Misinformed on National Forest Property Tax Rates

Editor’s note:  NWAF! Coalition member, Robin Stanley, offers some comments reacting to assertions recently made about the “Counties in Crisis – final cut” video over on the New Century of Forest Planning blog.

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It appears to me that when some people do not like how we have detailed the historical changes in the forests management practices, they can only resort to accusing us of changing history.  And some of the latest comments are so heavy with personal bias they refuse to see the facts.

I will start out with the simplest misunderstanding.  Having participated in the State of Idaho school funding lawsuit, our team, with attorneys from both sides of the argument, and the Idaho State Tax commission labored for hours trying to get a handle on the “equity and fairness” of the tax rates across the state of Idaho.  After months of studying and comparing tax rates across the state and between states, it was impossible to determine a commonality among all the different contributing factors.    

First, Idaho property tax rates cannot be compared with Washington, Montana, or any other neighboring states because of the different tax structures in each state.  For example, Idaho tax payers pay three taxes; sales tax, income tax and property tax. While other states may have only sales tax and property tax.  Because sales tax and income tax are contributing to the state tax structure, Idaho’s property tax is artificially lower compared to other states because we are supplementing the tax bill with our other taxes.  The rate of sales tax, income tax and property tax paid all skew the common factor on how much “property tax” an individual in any particular state pays.  Unless all states are paying the same total tax rates and then compare property tax between the states, it is impossible to legitimately compare the property tax rate of an Idaho National Forest resident property tax rate to a rate outside the national forest.

Secondly, on the county level, homeowners exemptions and businesses that do not qualify for home owners exemptions skew the rates.  Areas with older populations have greater percentages of homeowners exemptions and large businesses, (like the Lucky Friday Mine in Mullan Idaho) play a significant role in helping keep the property tax low in communities with significant industry presents that do not qualify for homeowners exemptions and of course home owner’s exemptions themselves.    And then you can throw in supplemental levies, municipal bonds for water systems, sewer systems, road construction, as well as tax exempt businesses like federal installations etc. etc. etc. that all factor into the local property tax rate and the rates issue becomes even more convoluted.

So if anyone is expert enough to draw any valid statistically provable conclusions, they can make a great deal of money as a technical tax expert and they should contact the Idaho State Legislature as they are currently reviewing the school funding formula which will once again be grounded in the equity of local property tax rates.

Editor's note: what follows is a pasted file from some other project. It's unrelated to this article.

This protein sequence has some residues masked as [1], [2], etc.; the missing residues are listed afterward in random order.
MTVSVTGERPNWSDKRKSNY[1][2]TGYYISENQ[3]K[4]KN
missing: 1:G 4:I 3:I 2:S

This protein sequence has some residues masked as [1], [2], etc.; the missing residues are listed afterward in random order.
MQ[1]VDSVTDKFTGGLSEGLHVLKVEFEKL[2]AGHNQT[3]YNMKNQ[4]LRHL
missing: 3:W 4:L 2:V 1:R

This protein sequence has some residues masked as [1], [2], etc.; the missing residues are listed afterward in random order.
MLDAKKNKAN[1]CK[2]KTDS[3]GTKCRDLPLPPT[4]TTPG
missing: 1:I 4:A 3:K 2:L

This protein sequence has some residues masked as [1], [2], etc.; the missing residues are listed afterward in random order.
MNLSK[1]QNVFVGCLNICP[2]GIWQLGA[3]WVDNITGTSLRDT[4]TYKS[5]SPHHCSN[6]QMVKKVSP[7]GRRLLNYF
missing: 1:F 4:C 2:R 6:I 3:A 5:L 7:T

So to make an assumption that some of the National Forest residents have a lower property tax rates has not been able to be statistically proven.  Good luck on that one. And I do look forward to the research behind it.  But is sure sounds good to throw it out based on some superficial statistics and unfortunately, if you do not have a good back ground on Idaho taxes, it is easy to misrepresent the data.

Moving on, I am perplexed how referencing the Pinchot “Use Books” and the agreements reached by Congress to supplement the western states loss of potential property tax with the 25% funds off the national forests is revisionary history?  It doesn’t take much research find those agreements and see how Congress even felt the original 10% was not high enough so they raised it to 25%.

The western states were never doomed to poverty.  In fact, Pinchot and TR promised an ongoing source of revenue from the timber harvest that would be even better than privately held land.   And I believe the states from both east and west of the Mississippi would agree the agreement worked well for almost a hundred years until Congress reneged on the deal.  It is only after Congress changed the rules after almost a hundred years of success, did the western states become poor and our communities begin burning up.

Rather than brand the video as revisionist history, maybe a little closer look at the real history of the national forest might be in order.  I would suggest a good place to start would be the Pinchot ‘Use Books”,  16 US Code 500 on the National Forest Payments and Compact of 1908.  And to get a little “historical” flavor of how the western states Senators were reacting to the fed land grab, how about reviewing some of the letters between Senator Heyburn, Idaho, the President, Pinchot, and others.  All three will confirm our video is well grounded in history and not personal opinion.

 

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2 Responses to Misinformed on National Forest Property Tax Rates

  1. Dawn wiksten says:

    Beautifully written! !!

  2. Dawn wiksten says:

    I think we need to get the word out soon that there are alternatives to the current problems in our forests and their management. Most folks i speak with never knew about our meeting earlier this month. We need a more central location and wider advertising range. And hopefully a discussion next time. Although, I do realize Mike might have to bring a cattle prod to settle some of that discussion down. 😉 But folks, fire season is starting, we have to get more visible.

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